Letters to the Editor are typed as submitted. No changes are made to sentence structure or grammar.
A statement of sentiment
It is a failure of imagination, both on a personal and a community level. A failure to imagine what it is to be a woman of any age, who is pregnant and facing the prospect of birthing an unwanted baby, for whatever reason — rape, incest, bad relationship, too young, too immature, still in school, wanting higher education or a career, the man irresponsible or not available to support, no family for support, no job, poor, too many children already, not in good physical or mental health, don’t want responsibility of raising a child. A failure to imagine a community with poverty levels rising, crime increasing, women having to give up education and careers, women unable to enter the workforce, abandoned and neglected children, violence against women, drug culture. And do not forget the responsible fathers who do take care of those mothers and babies and are then unable themselves to complete their education and careers.
And that failure to imagine on the part of judges, governors, and legislators who have the power to take control of women’s lives has devastating consequences, again, on both a personal and community level.
When I was a young mother and happily having babies, during the 50s and 60s, I was appalled at hearing stories of mothers unwilling for whatever reason to have babies and submitting to back-alley abortions with sometimes horrific consequences. I had no lack of imagination when contemplating the anguish those women were suffering that brought them to those decisions; from the deepest reaches of my heart and my mind I could not see the justification for forced births. How could a woman be a good mother to a baby she did not want?
Now the West Virginia legislature has rejoiced in SCOTUS decision to overturn the rights granted by Roe v Wade and has passed legislation banning abortion with only limited exceptions. Also passed WV House Resolution 302 “Statement of Sentiments” (look it up, and compare with “Declaration of Sentiments 1848”) which, while granting that society has an obligation to look out for women and children, insists that woman is only a vessel to produce children, and she is not responsible for decision to have abortion, that decision is rather being forced upon her by “the abortionist, the propagandist, the boss, or anyone else [with power over the woman], who is acting in their own best interest.” A chilling document indeed.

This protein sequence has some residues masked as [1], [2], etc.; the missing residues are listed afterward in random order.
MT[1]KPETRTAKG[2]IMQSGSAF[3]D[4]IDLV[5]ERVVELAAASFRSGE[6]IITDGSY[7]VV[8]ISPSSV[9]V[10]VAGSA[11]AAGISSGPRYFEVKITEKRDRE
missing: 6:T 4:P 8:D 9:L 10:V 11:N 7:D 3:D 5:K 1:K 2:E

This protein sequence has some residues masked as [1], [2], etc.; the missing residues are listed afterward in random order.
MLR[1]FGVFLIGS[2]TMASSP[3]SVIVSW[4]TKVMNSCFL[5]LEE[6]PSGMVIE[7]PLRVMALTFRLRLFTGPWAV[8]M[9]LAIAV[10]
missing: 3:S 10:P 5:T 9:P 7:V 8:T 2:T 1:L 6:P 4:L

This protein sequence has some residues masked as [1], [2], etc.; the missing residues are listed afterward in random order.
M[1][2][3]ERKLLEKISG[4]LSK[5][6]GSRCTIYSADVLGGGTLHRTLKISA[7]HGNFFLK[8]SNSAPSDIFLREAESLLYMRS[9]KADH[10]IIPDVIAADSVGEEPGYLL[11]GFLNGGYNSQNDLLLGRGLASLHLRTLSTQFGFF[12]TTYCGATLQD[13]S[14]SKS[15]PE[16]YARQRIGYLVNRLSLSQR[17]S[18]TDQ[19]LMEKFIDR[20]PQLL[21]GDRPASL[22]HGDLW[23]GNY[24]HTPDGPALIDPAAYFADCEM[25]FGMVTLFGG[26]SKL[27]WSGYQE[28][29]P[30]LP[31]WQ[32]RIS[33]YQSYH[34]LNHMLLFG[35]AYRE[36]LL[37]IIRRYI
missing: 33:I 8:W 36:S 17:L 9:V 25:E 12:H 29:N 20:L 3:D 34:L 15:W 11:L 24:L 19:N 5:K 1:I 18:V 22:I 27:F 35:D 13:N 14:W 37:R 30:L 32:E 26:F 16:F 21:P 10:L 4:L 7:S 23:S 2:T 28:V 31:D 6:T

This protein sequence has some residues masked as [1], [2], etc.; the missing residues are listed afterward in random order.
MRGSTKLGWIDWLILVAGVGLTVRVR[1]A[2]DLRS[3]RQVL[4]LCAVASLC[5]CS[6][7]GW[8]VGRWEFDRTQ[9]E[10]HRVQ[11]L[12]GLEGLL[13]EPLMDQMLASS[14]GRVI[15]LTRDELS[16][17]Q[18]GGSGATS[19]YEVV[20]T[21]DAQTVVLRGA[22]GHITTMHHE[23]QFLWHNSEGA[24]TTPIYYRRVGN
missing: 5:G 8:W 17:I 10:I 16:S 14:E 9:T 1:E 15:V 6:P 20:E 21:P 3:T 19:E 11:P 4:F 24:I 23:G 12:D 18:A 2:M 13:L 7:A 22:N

J.M. “Windy” Cutler, Three Churches
Before hitting ‘send’
The underlying premise of September 7’s “Smoot Point”, that President Biden threatened to use F-15s against political opponents, is absurd. In fact, Biden’s statement in context is an unambiguous paraphrase of Justice Scalia’s discussion in D.C. v. Heller, 554 U.S. 570 (2008).
To summarize, in Heller, the Supremes resolved longstanding ambiguity to conclude that the Second Amendment right “to keep and bear arms” (the “Right”) inures to individuals rather than only through a militia, a milestone victory for firearm owners. In his majority opinion, however, Scalia considered a contradiction: on one hand, the drafters of the amendment thought that militias could constitute a check on federal power; on the other, longstanding authorities concluded that the Right was not unlimited, such that the government could preclude ownership of certain classes of weapons. In this connection, Scalia observed that the Right would not extend to permitting an individual to own weapons that effectively could be used against a government today, in relevant part, stating, “It may well be true today that a militia, to be as effective as militias in the 18th century, would require sophisticated arms that are highly unusual in society at large. Indeed, it may be true that no amount of small arms could be useful against modern-day bombers and tanks.”
Biden’s comment specifically references Scalia’s opinion and, in relevant part, tracks Scalia’s logic: both observe that (i) the Second Amendment is not unlimited – one can’t go out and buy certain types of weapons, and (ii) notwithstanding the historical concern regarding a militia as a check on federal power, today, to take on a government, one would need weapons not available under the Second Amendment – in this connection, Scalia referenced “modern-day bombers and tanks” while Biden referenced “an F-15.” Suggesting that Biden, and by association Scalia, were “fantasizing” about using F-15s on protesters or promoting civil war is ridiculous.
It used to be the case that a conservative intellectual’s obvious perversion of the most sacred writings of Saint Antonin would earn them a spanking from the Buckley Smart Conservatives Club. Today, however, it sadly appears that ignorance has become a feature rather than a bug, with such ignorance not only tolerated, but weaponized to stir up fake fear and partisan anger. In my opinion, America would be far better off if people would consider context and do their research before hitting “send.”
John Geracimos, Mathias